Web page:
WARSAW, Poland—Poland President Andrzej Duda has vetoed a controversial media measure that would have forced U.S. company Discovery to give up its controlling stake in Polish television network TVN, with the president acknowledging the free speech concerns of the legislation's opponents and suggesting that it would have strained relations with the United States, a key Warsaw ally.
"If we signed an agreement, we have to abide by it," Duda said. "Then we can say we're an honorable nation. And that's how I want Poland to be seen by its allies."
The legislation, recently approved by the lower chamber of the Polish Parliament, would have blocked any non-European entity from owning more than a 49 percent stake in television or radio broadcasters in Poland. Dubbed "lex TVN," the measure would have forced Discovery to relinquish its majority stake in TVN, the largest private television network in Poland.
In a nod to the concerns raised about the measure, Duda said one of the arguments weighing on his decision was "the matter of media plurality and freedom of speech."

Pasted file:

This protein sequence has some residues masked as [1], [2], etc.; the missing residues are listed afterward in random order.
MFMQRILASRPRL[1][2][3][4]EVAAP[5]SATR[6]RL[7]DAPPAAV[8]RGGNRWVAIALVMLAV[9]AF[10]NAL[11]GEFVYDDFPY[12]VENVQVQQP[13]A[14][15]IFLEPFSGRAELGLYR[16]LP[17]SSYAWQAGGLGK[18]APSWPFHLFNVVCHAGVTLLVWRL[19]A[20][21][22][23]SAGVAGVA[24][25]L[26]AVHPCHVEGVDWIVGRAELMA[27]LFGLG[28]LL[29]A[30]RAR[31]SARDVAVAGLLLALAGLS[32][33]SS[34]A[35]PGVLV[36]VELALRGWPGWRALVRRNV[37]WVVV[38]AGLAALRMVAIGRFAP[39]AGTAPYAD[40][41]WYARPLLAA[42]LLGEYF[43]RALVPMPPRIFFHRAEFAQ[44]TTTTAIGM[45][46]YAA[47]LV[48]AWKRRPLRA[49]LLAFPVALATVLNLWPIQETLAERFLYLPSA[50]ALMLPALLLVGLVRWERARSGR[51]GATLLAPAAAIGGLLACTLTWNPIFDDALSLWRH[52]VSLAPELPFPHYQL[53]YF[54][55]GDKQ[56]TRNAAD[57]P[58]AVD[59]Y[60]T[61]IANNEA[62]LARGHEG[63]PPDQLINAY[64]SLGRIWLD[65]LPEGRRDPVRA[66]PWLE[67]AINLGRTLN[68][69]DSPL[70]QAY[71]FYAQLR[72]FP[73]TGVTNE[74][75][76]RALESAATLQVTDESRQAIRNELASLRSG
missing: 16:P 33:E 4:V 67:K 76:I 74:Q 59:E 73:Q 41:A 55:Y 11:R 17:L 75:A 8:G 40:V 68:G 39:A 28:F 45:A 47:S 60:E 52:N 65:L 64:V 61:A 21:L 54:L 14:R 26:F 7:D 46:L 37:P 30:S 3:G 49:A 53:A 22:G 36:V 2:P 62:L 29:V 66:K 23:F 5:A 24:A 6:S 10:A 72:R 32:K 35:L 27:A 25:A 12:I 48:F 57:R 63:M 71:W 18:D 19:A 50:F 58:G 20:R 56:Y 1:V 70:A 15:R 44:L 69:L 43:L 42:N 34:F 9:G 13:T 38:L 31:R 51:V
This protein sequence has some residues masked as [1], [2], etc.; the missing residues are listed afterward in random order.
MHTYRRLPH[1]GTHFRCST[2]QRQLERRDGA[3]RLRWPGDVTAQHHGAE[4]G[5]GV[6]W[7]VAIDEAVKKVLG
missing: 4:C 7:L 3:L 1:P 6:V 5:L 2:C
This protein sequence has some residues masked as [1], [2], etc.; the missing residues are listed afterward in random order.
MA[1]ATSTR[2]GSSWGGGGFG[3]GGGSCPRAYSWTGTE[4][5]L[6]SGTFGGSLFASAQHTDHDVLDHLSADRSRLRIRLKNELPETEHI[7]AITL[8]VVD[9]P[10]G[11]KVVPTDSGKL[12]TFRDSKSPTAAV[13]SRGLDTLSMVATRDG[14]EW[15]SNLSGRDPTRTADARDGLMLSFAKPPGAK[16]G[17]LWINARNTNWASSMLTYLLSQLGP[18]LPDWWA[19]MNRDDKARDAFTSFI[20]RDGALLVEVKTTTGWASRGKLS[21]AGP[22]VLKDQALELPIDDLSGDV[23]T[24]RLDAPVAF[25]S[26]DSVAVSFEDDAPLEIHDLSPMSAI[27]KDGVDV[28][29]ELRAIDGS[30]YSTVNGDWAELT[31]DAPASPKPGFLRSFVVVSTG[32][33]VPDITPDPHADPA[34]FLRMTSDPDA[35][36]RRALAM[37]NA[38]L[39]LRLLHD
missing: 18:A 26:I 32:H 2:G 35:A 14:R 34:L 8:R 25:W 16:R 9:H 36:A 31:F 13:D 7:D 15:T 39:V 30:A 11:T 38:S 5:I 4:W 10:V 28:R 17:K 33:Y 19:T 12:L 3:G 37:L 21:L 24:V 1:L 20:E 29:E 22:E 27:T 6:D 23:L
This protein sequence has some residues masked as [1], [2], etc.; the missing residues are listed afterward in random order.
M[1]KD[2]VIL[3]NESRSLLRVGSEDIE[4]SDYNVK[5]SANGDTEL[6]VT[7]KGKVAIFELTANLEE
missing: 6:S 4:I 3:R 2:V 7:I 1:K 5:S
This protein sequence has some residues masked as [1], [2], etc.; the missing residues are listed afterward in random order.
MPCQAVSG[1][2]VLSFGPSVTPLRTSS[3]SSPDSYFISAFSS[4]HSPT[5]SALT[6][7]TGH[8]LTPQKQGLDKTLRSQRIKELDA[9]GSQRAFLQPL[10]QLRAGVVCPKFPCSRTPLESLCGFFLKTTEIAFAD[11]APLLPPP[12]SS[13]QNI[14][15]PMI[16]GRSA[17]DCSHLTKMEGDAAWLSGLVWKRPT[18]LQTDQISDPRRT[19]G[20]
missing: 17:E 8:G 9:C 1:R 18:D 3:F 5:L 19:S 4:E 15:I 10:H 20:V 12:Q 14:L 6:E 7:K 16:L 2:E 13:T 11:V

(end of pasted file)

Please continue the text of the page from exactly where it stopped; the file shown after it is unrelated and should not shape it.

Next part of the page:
However, Duda made clear that his veto doesn't put the issue of foreign ownership of media outlets in Poland to rest, urging lawmakers to reconsider the legislation and come up with a version that doesn't have a retroactive effect on investors.
"For those who want to invest in our country, in the future, after such regulations take effect, they'll have clarity on the conditions under which they can manage their investment," Duda said.
The Law and Justice Party, of which Duda is a member, has long said foreign media groups wield too much power and distort public debate in Poland.
"I believe that generally limiting the possibility of holding shares or stocks in media companies is sensible when it comes to foreign capital," Duda said at the presser, citing examples of the United States, France, and Germany, which have such laws in place. "I share the opinion that it should be introduced in Poland, but for the future."